Taxation doesn’t have to be complicated
It’s the end of Budget day here in the UK, and nobody really expected George to do anything imaginative with personal taxation, and indeed he didn’t. Yet during their tenure, every chancellor at some point fiddles around with tax bands resulting in winners and losers. Ten years ago, George Osborne spoke out for a flat tax rate, but he’s said nothing about it of late. If we had a fresh start on taxes, without worrying about whether any particular part of society is going to be better or worse off after a change, then what system would emerge?
Here’s my thinking based on first principles. First, it’s right that those who have more money should pay more tax. The rationale is simply that they have more to lose as a result of overall spending cuts. We know that the police spend more resources tracking down a stolen masterpiece from a country mansion than they would tracking down my stolen mountain bike. And we can extend that argument to defence too, because those with a lot to lose will certainly want their assets protected much more than those with nothing, who indeed might even be on the opposing side if there’s a revolution going on. We might argue that social spending and education spending do not benefit the well off as much as those on lower or no income. The Victorians, however, recognised that an educated population was good for business.
Where I suppose I deviate from much modern thinking is that I see merit in a single, or flat, tax rate. Why shouldn’t someone on minimum wage pay tax? And why should someone earning a lot pay proportionately more tax? After all, both have an equal say in how it’s spent. Similarly, when it comes to benefits, why do we have this recent move towards means-testing benefits, resulting in effectively a further steepening of the tax rate, not to mention inviting even more fraud and deception than we already have?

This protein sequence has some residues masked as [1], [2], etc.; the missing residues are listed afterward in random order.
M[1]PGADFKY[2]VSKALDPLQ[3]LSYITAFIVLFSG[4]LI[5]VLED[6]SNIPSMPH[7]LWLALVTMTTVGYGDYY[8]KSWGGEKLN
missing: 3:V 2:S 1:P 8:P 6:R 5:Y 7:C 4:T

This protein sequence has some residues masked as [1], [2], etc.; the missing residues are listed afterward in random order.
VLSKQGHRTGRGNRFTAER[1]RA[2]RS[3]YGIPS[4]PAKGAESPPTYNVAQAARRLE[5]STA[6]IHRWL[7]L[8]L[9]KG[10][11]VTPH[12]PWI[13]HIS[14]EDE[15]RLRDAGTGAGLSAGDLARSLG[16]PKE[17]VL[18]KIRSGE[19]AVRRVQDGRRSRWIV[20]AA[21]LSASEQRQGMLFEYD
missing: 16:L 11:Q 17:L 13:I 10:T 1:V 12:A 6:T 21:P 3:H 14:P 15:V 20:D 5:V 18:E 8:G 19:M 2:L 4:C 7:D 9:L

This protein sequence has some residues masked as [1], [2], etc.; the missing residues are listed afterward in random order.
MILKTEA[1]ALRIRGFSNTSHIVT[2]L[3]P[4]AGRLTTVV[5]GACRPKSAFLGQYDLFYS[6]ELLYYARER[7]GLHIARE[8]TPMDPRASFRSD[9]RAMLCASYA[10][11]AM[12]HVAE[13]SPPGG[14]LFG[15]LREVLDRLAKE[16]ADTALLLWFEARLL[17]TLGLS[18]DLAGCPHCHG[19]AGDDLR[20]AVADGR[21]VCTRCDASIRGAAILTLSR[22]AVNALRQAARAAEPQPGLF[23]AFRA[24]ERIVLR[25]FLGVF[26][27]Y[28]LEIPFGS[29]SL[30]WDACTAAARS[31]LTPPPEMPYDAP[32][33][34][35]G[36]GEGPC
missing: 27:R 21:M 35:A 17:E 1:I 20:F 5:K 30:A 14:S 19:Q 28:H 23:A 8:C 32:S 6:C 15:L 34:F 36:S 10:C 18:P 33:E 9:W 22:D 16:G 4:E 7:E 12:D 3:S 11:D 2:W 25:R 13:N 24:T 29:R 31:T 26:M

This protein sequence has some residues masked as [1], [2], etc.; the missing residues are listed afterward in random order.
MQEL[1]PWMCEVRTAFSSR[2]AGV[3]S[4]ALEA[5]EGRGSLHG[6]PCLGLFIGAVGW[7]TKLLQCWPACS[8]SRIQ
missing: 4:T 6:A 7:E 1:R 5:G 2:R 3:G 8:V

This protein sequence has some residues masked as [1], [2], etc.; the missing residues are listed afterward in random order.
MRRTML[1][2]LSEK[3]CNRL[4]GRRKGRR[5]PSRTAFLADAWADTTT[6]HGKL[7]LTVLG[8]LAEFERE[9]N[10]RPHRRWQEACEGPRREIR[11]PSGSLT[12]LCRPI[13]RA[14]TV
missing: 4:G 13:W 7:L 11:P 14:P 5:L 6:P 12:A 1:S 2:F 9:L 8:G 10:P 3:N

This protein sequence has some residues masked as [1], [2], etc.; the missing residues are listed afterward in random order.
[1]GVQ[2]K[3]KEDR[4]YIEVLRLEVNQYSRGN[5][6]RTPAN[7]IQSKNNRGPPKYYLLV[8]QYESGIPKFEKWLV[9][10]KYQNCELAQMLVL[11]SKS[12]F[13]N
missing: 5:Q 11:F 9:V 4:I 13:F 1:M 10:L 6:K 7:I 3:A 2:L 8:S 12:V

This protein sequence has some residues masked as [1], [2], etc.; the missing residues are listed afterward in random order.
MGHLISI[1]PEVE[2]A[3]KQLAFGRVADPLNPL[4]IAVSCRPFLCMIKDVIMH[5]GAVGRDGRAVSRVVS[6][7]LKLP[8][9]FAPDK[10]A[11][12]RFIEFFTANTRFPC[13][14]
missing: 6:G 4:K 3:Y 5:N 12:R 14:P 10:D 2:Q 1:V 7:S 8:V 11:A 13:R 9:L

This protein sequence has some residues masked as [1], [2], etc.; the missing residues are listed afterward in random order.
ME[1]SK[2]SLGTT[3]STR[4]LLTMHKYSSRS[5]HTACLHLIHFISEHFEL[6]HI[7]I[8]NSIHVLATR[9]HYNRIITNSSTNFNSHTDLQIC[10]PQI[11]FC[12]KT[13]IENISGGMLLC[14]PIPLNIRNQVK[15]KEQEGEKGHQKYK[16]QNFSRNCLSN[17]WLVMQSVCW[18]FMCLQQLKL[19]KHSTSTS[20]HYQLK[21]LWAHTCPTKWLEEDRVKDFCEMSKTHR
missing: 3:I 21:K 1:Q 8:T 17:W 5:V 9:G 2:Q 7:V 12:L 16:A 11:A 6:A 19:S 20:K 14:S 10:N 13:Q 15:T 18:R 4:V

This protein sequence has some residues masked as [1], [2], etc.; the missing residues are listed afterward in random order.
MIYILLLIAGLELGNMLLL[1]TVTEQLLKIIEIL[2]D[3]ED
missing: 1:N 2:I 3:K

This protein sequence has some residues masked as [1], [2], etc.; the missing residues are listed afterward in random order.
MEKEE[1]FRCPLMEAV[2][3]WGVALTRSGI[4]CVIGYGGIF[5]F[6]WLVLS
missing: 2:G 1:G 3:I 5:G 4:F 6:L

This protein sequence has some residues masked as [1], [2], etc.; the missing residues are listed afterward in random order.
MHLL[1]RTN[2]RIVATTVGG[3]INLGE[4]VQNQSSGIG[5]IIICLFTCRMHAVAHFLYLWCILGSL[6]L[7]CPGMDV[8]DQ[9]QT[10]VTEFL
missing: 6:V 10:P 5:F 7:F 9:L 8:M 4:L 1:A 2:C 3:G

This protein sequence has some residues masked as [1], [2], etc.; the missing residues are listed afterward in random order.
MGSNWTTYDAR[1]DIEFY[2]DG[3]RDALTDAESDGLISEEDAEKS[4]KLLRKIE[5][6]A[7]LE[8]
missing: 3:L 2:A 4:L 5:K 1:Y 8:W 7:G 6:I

Let me propose this. It’s so simple it can be expressed in two lines. Everyone pays a flat rate of tax. Everyone receives the same amount of benefit. The devil of course is in the detail. Let’s assume everyone pays 30% tax on their income, and everyone receives the equivalent of some amount less than the minimum wage back again. There will be a level of personal income at which the money paid in tax and the money received in benefits will balance out, depending on the numbers used. Above that amount the person is a net payer of tax and below that amount they are a net receiver of benefits. As an aside, universal benefits will remove benefit fraud overnight!
I suspect those of a more left-wing orientation will criticise my proposal because the well-off will be even richer than they are already. Well, that’s true. But let’s drop two more things into the equation. First, the amount of tax gathered from the super-rich isn’t very much anyway, and we might like to wonder exactly why we think we should extract proportionately more tax from rich people than poorer people. Second, why are we not taxing assets (other than my savings account)? Further to my initial suggestion that those who have, have more to lose, then does it not follow that those who have wealth should be paying tax on that too? This idea has rattled around parliament in recent years in the form of a “mansion tax” but nothing has yet crystallised. But with the justification of a flat rate of tax made, it follows that some kind of tax on assets can be justified.
So there we have it. Flat tax rate, universal benefit and a tax on assets. What’s the catch?